“They’ll listen for calls of birds too, because those are counted too even if there isn’t a sighting,” Williamson says.

There’s special recognition at the end of the day for the person with the “sighting of the year” (this time, a Canyon Wren).

“There’s some friendly competition with Kelowna to see who gets more,” Williamson says.

The competition takes a back seat to a love of birding, however, with lots of volunteers partaking in both the Vernon and Kelowna counts, which are held on different days.


Northern Shoveler and Northern Pintail (not seen at every count)

1,011 Common Mergansers (unusually high number for the count)

12 Wild Turkeys (seem to be increasing)

1 Pacific Loon on Okanagan Lake

3 Great Blue Herons (usually a few stay over the winter)

5 Golden Eagles

1 Peregrine Falcon

1 Glaucous Gull (rare gull for our count)

1 Northern Saw-whet Owl

2 Northern Shrike

1 Canyon Wren (voted Bird of the Day)

7 White-throated Sparrows (seem to becoming more common)

1 Yellow-headed Blackbird

220 Common Redpolls (not seen at every count)

Naturalists count swans, eagles

Naturalists count swans, eagles

North Okanagan club hosts annual event Jan. 14

Roger Knox
Vernon Morning Star
Jan. 5, 2018

It’s a rite of January.

The North Okanagan Naturalists Club is gearing up for the annual Swan and Eagle Count, a citizen science program that occurs each year mid-January.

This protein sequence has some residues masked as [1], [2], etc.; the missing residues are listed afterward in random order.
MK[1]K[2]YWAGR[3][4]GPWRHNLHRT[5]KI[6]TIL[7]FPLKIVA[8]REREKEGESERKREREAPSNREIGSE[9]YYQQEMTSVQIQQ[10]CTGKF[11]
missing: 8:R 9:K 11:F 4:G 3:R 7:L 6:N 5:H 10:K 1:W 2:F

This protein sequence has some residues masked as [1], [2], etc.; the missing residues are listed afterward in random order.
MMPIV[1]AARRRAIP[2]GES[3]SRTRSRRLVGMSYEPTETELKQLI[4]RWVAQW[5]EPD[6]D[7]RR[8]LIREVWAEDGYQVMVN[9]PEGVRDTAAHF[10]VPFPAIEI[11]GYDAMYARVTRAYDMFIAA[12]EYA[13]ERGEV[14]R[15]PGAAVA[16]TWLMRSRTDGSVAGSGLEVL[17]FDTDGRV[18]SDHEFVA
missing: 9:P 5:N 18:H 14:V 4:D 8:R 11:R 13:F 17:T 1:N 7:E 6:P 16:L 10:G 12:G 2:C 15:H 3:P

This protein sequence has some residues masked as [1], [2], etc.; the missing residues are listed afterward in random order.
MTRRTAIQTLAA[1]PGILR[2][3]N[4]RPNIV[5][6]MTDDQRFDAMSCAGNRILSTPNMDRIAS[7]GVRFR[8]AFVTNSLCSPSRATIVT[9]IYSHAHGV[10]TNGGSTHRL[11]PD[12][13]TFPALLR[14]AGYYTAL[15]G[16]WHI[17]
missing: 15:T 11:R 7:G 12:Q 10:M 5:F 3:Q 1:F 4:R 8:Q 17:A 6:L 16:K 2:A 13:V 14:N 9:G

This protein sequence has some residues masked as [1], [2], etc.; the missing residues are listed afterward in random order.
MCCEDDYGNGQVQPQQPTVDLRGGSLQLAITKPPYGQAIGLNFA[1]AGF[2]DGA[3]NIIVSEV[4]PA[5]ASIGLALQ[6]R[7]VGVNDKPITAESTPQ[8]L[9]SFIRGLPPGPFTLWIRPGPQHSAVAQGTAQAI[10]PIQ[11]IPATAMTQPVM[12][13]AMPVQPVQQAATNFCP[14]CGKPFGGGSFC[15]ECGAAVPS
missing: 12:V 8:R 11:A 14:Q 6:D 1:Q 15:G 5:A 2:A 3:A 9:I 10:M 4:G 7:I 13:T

The count monitors the current population status of eagles and swans in B.C.’s southern Interior, with the North Okanagan club contributing to the tally annually.

“The count is in its 38th year for swans and 24th year for eagles,” said event coordinator Aaron Deans.

The Vernon-area count is slated for Sunday, Jan. 14.

The North Okanagan count zone covers four areas with a total of nine different routes throughout this region.

The routes are covered by different groups with one group going as far north as Sicamous, another to the south end of Mabel Lake via Lavington and Lumby and a third group counting from Enderby through Kingfisher and out to Mabel Lake.

In the Vernon area, several groups scout the north and south end of Kalamalka Lake, Vernon arm of Okanagan Lake and the Head of the Lake area.

“The count numbers are compiled with others from the B.C. Interior and elsewhere and form a database used by university students and graduate ornithologists in various bird research programs,” said Deans.

All interested people (new and experienced birders alike) are welcome to participate in this year’s count. Contact Deans at 250-542-5122 or, and organizers will do their best to match you with a group of experienced naturalists.